Remembering Bill Gilbert of KC’s Gilbert/Robinson restaurant business

Bill Gilbert, of Gilbert/Robinson restaurant group, died June 12 at age 94. His business brought innovation to the Kansas City restaurant industry.
Bill Gilbert, of Gilbert/Robinson restaurant group, died June 12 at age 94. His business brought innovation to the Kansas City restaurant industry.

Kansas City’s Gilbert/Robinson helped shake up the restaurant industry 45 years ago.

Houlihan’s in the Country Club Plaza touched on the now commonplace casual-dining category, and in a time when other restaurants had “cooks,” Houlihan’s had professionally trained chefs and employees who went through extensive training programs.

Joe Gilbert, his son Joseph William “Bill” Gilbert Jr., and Paul Robinson created some of Kansas City’s favorite restaurants, including Plaza III the Steakhouse and Fred P. Ott’s. The company also launched the careers of many nationally known industry executives as well as local restaurateurs.

Bill Gilbert, the last living member of the trio, died June 12 at 94 years old. About 100 people attended a memorial service and celebration of life Thursday at Second Presbyterian Church.

Gilbert joined the restaurant business in 1945 at the Kansas City Municipal Airport alongside his father. They so enjoyed working together that in the early 1960s, they formed their own company — Gilbert/Robinson, with Paul Robinson, then manager of the Golden Ox Restaurant. Joe Gilbert became the face of the company, Bill Gilbert the financial expert and Robinson the innovator, former employees said.

The men quickly tapped into an underserved market between fast food and haute cuisine, opening a variety of concepts in the midprice range when multirestaurant concepts were the exception. They had more than 170 restaurants across the country and sales of more than $300 million.

“Houlihan’s was an empire for casual-scene restaurants,” said Dan Durick, who was vice president of food and beverage for Gilbert/Robinson. “They didn’t initially estimate the strength it would have, but it was so unique in its time and was a magnet for customers. Everything was priced so that the common person would have an interesting experience in food and liquor.”

Carl Brandt, general manager of the former Plaza Houlihan’s and director of operations at The Venue event space in Leawood, said he spent six months in Houlihan’s kitchen before working at the front of the house.

“It’s not like that today,” Brandt said. “I’ve seen a lot of restaurants come and go, and it’s not so much what you serve them, it’s how you serve them.”

Gilbert saw his restaurants as an extension of his home.

“If you had a question or needed something, you could always go into Bill’s office and he treated you like a friend or a family member,” Durick said. “We all miss the camaraderie. The company had a synergy because of the Gilberts and their personalities.”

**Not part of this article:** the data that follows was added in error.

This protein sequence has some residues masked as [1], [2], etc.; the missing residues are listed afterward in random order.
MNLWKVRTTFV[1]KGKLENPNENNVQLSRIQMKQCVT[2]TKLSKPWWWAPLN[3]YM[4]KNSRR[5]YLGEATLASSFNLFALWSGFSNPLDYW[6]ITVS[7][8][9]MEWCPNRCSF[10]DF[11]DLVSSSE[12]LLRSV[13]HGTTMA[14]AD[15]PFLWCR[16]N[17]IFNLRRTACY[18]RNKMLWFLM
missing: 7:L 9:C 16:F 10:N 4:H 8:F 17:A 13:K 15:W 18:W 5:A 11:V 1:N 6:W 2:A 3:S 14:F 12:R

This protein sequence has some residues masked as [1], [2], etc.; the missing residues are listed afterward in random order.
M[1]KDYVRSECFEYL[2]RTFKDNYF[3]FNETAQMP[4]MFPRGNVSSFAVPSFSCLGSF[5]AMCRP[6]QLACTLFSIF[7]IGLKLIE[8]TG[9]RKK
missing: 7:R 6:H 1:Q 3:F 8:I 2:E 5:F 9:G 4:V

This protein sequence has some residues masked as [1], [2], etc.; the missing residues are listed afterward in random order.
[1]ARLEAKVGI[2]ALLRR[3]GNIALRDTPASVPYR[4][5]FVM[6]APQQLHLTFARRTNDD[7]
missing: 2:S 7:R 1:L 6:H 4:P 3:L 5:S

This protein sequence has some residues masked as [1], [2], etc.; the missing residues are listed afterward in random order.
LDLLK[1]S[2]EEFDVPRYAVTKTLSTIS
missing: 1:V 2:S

Many of Gilbert/Robinson’s loyal employees are still in the restaurant business today. For Forbes Cross, former general manager of Bristol Seafood Grill on the Plaza, it was all about the details. Now, as owner of Michael Forbes in Brookside, he still makes sure all the light bulbs are working, that every plate is correct coming out of the kitchen and that each “guest” is greeted as they come in.

W.R. Grace acquired Gilbert/Robinson in 1978. But more than 300 former employees gathered in 2007 in Kansas City for a reunion to reminisce about the company’s glory days.

“You don’t see a whole lot of Gilbert/Robinson people getting out of the business,” Cross said. “We didn’t get the burnout effect that you can get from other restaurants.”

Friends said there was no better person to try — and to critique — a new restaurant. But Gilbert also liked his Monday lunches with “The Prestigious Golf Group,” formed 52 years ago to place bets on professional golf games, but later expanded to the NFL, college games and the Kentucky Derby. When his eyesight began to fail, Gilbert had to stop driving his signature red BMW. But instead of complaining, he turned to Uber and hoped driverless cars would soon be an option.

“Like so many other people, I thought the world of him. He had this personal charm that was pretty magical,” said Loy Edge, a former restaurateur who often had lunch with Gilbert.

“He was the most youthful man for his age that I have ever known. That includes his passion for his family and his friends and life in general, and he was still excited about ideas and thinking big thoughts. And he told me many times, just make sure you are having fun.”